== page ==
What can two Diwali narratives tell us about living our lives today?
When I was a child, every Diwali night before going to bed, our family did something which I thought was extraordinary. We unlocked and slightly opened the doors to our home. (That may not seem so extraordinary to some of you, but growing up in New York City it was!) The reason, I was told, was that so on this night, Laksmi the goddess of fortune could freely enter and bless our home with prosperity. In my childish way, I imagined Laksmi to be something like a more selfless version of the tooth fairy… leaving coins for us on the altar.
As I grew into an adult and embraced the path of Bhakti, Diwali became more focused on the narrative of Lord Ramachandra – the Divine in the form of an exemplary king – returning home to His kingdom of Ayodhya.
The basic story of Lord Ramachanrda, which is known as the Ramayana, is
that Rama’s beloved wife, Sita Devi, was kidnapped by the demon king
Ravana. Rama valiantly rescues her, liberates the people from Ravana’s
demoniac rule, and returns home to Ayodhya, where the citizens have lit
the city with candles in celebration of His return. And while there is
a historical significance to these events, there is also rich symbolic
meaning. Who is Rama? Rama is the supreme embodiment of dharma,
spirituality, righteousness, our very essence. Who is Sita? Sita is the
same Laksmi Devi we celebrate as the goddess of all fortune, all
auspiciousness. And who is Ravana? Ravana – his name means “he who
delights in making others cry” – is the personification of the bases
instincts – lust, wrath, envy, greed. He is the personification of
exploiting others. The Ramayana is the story of how Ravana wanted to
enjoy Sita, wanted to enjoy the wealth and prosperity and fortune,
without Sri Rama. And the whole Ramayana is about the epic quest to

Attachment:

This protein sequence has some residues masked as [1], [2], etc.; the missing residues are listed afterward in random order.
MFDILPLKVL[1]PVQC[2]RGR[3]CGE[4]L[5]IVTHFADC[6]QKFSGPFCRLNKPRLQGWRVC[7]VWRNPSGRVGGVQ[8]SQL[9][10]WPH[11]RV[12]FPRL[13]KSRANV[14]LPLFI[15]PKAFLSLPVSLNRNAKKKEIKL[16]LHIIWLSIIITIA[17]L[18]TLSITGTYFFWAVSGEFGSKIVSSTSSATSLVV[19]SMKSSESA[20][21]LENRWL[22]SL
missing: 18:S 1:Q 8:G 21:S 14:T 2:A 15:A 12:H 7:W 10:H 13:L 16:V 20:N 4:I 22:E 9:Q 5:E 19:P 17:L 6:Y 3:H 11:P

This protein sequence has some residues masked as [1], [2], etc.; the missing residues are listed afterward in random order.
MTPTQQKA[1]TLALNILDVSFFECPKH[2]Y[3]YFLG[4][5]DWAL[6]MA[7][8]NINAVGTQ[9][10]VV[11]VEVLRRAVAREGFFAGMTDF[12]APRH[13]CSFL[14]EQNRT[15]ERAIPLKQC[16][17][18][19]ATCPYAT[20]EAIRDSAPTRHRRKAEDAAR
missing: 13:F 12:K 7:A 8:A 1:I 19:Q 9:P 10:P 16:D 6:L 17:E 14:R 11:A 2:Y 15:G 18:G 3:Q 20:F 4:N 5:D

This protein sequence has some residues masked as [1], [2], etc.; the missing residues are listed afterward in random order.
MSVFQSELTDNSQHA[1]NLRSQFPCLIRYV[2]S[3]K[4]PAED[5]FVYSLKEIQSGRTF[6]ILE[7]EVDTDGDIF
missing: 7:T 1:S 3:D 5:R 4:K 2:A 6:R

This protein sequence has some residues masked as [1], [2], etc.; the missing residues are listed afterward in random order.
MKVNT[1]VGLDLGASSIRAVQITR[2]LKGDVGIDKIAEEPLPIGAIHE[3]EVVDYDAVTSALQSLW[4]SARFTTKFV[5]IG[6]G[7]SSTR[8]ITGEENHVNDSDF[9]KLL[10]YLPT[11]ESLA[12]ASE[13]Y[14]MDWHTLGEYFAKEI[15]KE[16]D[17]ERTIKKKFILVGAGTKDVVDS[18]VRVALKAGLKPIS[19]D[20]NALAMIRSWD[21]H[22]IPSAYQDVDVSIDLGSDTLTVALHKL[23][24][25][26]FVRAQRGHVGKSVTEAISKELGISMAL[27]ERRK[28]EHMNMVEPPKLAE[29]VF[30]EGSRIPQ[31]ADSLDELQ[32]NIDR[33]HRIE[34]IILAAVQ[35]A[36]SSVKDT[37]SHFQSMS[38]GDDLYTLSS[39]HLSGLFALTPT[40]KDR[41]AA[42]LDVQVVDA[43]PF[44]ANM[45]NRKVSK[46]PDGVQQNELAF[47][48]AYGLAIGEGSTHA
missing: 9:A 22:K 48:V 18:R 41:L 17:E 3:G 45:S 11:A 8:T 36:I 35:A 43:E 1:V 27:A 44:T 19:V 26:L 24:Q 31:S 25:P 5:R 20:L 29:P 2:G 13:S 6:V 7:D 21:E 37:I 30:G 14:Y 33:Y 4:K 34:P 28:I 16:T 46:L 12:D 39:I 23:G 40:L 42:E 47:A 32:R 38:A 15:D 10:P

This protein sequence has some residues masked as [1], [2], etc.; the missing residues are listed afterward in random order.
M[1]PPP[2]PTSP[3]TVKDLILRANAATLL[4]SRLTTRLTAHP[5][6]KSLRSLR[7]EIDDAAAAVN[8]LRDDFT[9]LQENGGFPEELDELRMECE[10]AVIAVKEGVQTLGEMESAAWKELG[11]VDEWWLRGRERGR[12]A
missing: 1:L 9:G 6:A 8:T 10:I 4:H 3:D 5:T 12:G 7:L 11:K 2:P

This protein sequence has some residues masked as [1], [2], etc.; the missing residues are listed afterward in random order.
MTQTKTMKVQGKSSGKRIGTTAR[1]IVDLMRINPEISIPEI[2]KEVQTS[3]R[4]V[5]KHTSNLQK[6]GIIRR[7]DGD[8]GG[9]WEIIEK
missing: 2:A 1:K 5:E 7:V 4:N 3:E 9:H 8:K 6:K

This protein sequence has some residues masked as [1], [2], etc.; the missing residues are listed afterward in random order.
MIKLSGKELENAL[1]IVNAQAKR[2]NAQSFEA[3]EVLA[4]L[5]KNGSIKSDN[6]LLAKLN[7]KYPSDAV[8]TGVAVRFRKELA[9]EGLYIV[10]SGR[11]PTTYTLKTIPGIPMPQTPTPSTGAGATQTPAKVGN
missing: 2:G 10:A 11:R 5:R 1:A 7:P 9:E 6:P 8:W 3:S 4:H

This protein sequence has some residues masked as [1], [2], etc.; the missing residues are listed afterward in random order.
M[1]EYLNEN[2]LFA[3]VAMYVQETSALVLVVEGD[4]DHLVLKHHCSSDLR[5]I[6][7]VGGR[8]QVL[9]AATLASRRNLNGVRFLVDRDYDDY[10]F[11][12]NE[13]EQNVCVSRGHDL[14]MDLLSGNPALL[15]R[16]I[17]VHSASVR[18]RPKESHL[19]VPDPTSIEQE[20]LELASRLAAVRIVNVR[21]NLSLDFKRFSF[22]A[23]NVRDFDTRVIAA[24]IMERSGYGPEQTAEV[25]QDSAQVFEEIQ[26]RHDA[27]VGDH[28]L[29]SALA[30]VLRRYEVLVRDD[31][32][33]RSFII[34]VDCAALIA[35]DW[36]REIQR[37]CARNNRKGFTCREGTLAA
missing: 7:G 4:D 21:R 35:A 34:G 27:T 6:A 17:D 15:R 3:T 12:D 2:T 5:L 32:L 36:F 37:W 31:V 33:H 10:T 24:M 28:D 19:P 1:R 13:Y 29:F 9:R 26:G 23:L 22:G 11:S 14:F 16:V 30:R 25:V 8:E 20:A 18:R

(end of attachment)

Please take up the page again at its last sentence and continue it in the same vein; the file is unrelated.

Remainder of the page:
reunite Rama and Sita, to have fortune and dharma side by side once
again. If we look at all of the other characters in the story, they are
all either trying to help Rama reunite with Sita, or keep them apart.
What might this tell us? What might it mean to us in the age of Wall
Street greed and Bernie Madoff, and an economy in which many of us are
struggling to catch even a fleeting glimpse of Laksmi?
Well, maybe it can remind us that while its easy to point the finger at
the Ravanas on Wall Street, maybe there are a few Ravanas on main
street too. Maybe there is a Ravana within each of our hearts that sees
an opportunity to capture Laksmi – prosperity and fortune – even at the
expense of exploiting, cheating, or hurting others.
This evening, in honor of Diwali, we can choose an alternative. We can
choose to commit our lives to reuniting Rama and Sita, to seeing
prosperity and fortune in their relation to Dharma. If we are
struggling, we can take that struggle as an opportunity to re-valuate
our priorities, to discover the real wealth is not in possessions or
currency, but in our relationship with God and our relationship with
His creation. If we have been blessed with wealth or resources, we can
– we must – see it as a gift from the Divine, to be used responsibly
and in the service of God and one another. Rather than to exploit, we
can choose to serve.
To the extent that we fail to do that, Laksmi Devi remains like my
childish conception–a tooth fairy like character to beg some coins
from. To the extent that we can sincerely try to do it, however, to
that extent Laksmi Devi runs into our home and resides there happily.
Today is also a very special day for me, because it is the anniversary
of the day that my parama guru, His Divine Grace A.C. Bhaktivedanta Swami Prabhupada, left this world. In
the Hindu tradition the passing of a great saint is regarded as equally
auspicious as his or her birth – for in either instance, it is a
celebration of a life of service and unconditional love. Prabhupada,
and others like him – some famous, some practically unknown – show us
that to live a life dedicated to serving others, to reuniting Rama and
Sita, is actually possible.
Thank you very much.
(Originally delivered as an address at Princeton University’s Diwali at the Chapel event, November 14, 2009)